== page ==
Image Credit L’Equisse  Lausanne

As l’Hermitage, the park by the waterfront wasn’t far from my hotel either, I opted for dinner at the romantic L’Equisse  Lausanne. I didn’t feel up for a cheese fondue but wanted to experience Swiss food, so I went for excellent Kalbsgeschnetzeltes with Roesti (veal stripes in a rich cream and mushroom sauce with potato pancakes). The hotel also has a very good brasserie with a terrace for outdoor dining and an excellent Japanese restaurant called Sushi Zen.

DAY 2 – Montreux and Vevey


It was an early start because I made my way back to Ouchy to take the boat to Montreux (swimsuit and towel at the ready).  Lake Geneva is incredibly clean and clear and there are spots to swim everywhere, some even with free sun loungers.

Montreux is rather small and quiet, but lovely because it has one of the most beautiful promenades in all of Switzerland, lined with an abundance of flowers and greenery. Right next to the water stands the statue  of Freddy Mercury, the famed rock star from Queen. The anniversary of his untimely death is this November. Being a huge Queen fan, I had to pay homage. 

Afterwards I found a spot where I could have a refreshing dip in the soft waves of Lake Geneva. I passed on a visit to Chateau Chillon because of my next plans for the day.

Next on my agenda was another boat trip to the culture-filled town of Vevey, Charlie Chaplin made this his home for many years. Then I headed to the vineyard of Chexbres, by train. I had booked a wine tasting tour in Montreux and enjoyed the vineyards and a sip or two at Domain Bovy. I  could have sat there for hours, but Chaplin’s  World awaited in Vevey. Everything you ever wanted to know about the celebrated star of the silent movie era you can find here.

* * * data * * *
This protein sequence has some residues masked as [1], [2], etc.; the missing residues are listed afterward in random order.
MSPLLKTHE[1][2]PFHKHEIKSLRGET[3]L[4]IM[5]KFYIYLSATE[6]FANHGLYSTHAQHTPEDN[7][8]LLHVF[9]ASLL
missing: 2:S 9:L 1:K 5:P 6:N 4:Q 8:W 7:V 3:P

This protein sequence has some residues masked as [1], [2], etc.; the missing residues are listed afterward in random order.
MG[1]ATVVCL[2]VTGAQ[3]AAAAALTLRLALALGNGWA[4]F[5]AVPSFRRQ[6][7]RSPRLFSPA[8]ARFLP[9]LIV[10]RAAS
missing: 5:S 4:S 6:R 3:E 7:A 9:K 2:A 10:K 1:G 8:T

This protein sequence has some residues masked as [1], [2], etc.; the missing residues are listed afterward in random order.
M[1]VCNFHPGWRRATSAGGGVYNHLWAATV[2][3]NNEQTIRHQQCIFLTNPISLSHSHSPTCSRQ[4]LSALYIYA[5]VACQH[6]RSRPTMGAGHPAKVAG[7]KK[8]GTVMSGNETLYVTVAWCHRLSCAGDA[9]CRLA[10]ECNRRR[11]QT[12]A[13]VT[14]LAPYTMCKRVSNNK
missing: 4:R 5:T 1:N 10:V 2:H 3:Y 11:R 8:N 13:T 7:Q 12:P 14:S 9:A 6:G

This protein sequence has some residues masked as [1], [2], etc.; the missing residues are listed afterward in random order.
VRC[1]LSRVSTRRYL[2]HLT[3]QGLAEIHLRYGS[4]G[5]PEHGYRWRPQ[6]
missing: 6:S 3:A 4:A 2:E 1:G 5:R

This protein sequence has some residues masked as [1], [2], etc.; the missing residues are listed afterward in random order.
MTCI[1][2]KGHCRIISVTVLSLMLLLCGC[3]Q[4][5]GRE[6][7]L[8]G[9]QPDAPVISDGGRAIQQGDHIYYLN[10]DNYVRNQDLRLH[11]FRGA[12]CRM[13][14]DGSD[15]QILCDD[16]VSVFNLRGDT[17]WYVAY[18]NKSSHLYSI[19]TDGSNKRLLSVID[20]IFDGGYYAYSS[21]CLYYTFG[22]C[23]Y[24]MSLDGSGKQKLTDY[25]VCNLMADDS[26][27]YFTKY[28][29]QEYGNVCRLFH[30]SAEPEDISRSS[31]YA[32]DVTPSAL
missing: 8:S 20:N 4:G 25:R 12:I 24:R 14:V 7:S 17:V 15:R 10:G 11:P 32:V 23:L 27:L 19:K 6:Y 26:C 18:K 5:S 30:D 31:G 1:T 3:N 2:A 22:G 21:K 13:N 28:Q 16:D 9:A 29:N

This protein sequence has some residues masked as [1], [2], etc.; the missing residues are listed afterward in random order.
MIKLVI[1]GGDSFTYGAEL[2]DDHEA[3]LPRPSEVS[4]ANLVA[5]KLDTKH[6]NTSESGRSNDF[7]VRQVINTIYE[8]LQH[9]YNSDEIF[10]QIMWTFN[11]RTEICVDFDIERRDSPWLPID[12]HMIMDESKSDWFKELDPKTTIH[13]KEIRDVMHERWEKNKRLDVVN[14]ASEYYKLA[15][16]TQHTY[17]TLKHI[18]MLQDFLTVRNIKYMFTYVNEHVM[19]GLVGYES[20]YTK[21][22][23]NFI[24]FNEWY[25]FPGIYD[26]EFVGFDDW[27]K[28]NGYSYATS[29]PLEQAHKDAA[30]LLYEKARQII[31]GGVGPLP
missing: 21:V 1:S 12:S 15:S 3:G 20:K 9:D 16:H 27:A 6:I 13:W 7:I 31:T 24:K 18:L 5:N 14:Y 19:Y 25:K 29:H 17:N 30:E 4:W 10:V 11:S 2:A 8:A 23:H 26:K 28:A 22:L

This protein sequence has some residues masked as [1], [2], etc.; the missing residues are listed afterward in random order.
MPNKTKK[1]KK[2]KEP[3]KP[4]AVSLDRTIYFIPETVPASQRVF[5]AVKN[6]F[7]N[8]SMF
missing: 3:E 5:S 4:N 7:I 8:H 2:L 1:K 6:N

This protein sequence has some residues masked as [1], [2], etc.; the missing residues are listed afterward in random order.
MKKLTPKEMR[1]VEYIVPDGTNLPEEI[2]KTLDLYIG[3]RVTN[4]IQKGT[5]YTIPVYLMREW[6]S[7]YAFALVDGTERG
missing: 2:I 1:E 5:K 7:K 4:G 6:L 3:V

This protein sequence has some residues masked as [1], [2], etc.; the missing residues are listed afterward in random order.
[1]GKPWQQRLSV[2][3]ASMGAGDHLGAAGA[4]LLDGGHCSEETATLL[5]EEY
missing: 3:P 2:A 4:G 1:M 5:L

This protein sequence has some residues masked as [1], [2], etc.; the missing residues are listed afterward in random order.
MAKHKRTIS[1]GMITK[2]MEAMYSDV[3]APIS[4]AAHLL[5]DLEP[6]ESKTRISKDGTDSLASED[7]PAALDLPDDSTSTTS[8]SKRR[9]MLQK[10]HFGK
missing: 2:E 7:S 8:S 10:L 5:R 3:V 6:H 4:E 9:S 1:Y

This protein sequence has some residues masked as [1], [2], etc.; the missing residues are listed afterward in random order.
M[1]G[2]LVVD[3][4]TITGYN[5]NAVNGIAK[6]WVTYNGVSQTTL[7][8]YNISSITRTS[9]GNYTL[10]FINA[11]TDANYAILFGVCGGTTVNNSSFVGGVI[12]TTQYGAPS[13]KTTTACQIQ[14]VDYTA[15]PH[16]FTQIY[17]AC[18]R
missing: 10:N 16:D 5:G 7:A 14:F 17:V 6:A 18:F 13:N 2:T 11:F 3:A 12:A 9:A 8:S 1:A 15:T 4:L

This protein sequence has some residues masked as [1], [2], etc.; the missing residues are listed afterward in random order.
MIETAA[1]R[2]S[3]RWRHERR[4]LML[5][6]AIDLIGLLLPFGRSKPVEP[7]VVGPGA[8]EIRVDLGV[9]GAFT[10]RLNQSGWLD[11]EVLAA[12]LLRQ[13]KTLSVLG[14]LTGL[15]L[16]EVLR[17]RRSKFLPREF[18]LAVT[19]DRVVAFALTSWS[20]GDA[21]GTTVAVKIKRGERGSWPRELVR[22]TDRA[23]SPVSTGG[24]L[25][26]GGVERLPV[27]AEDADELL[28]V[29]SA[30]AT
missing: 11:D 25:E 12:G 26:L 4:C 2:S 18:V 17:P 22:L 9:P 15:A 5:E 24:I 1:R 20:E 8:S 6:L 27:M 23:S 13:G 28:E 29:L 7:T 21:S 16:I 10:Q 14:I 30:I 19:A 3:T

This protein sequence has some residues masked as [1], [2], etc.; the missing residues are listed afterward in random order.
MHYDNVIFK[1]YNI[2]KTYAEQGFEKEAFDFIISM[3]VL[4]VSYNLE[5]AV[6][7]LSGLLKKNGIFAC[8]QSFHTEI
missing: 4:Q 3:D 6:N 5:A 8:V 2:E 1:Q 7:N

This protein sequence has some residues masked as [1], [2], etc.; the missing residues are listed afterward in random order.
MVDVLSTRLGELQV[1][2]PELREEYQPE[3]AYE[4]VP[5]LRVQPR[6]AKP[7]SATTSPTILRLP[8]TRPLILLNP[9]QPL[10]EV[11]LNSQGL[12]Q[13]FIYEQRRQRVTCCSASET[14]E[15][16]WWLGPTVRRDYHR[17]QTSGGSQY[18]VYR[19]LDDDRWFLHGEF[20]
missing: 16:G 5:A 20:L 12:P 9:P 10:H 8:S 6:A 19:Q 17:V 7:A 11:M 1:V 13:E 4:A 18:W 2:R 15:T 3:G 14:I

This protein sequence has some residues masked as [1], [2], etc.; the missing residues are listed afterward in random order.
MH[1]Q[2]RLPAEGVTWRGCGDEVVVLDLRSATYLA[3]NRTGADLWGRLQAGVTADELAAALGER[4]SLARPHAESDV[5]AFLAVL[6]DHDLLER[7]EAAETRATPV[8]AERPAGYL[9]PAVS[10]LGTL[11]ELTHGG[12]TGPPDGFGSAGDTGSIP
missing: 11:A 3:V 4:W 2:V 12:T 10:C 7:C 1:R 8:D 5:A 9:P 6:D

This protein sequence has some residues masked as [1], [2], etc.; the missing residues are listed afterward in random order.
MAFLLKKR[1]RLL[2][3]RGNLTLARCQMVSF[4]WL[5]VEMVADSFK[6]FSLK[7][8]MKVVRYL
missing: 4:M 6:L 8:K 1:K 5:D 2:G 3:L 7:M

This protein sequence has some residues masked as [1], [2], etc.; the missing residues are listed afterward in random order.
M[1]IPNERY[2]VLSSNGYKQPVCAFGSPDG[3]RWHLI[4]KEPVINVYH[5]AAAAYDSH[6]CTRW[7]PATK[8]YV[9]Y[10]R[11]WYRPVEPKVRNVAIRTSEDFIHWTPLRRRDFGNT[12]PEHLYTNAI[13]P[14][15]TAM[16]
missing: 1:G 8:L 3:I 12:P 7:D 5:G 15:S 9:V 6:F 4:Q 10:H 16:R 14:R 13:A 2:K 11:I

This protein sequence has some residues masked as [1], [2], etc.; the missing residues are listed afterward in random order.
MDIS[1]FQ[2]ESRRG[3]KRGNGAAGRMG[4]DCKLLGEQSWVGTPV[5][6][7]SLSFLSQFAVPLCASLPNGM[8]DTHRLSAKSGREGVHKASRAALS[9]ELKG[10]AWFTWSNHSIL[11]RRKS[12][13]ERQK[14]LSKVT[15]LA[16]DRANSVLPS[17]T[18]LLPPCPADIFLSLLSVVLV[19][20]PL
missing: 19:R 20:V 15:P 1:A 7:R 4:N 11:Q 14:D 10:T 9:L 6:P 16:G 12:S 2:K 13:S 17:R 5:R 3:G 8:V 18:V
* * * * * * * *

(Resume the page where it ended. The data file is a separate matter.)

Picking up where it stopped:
Image Courtesy of Belle Epoque Fleet

Then I was back on the boat to Lausanne for the evening’s entertainment, a sunset and dinner cruise, departing from the CGN pier in Ouchy. I had booked La Suisse, a paddle steam boat belonging to the Belle Epoque Fleet.  Dinner was served in the dining room below deck; a three course meal with a choice of red or white wine.  It wasn’t the best meal of my life, but watching the sunset of the shimmering lake with the Alps in the background was an experience I’ll remember forever.  I passed on dessert and went to the upper deck to lounge around on comfortable cushions and enjoy an open bar and the wind on my face as I took in the sunset.  I returned to Lausanne Palace for the night.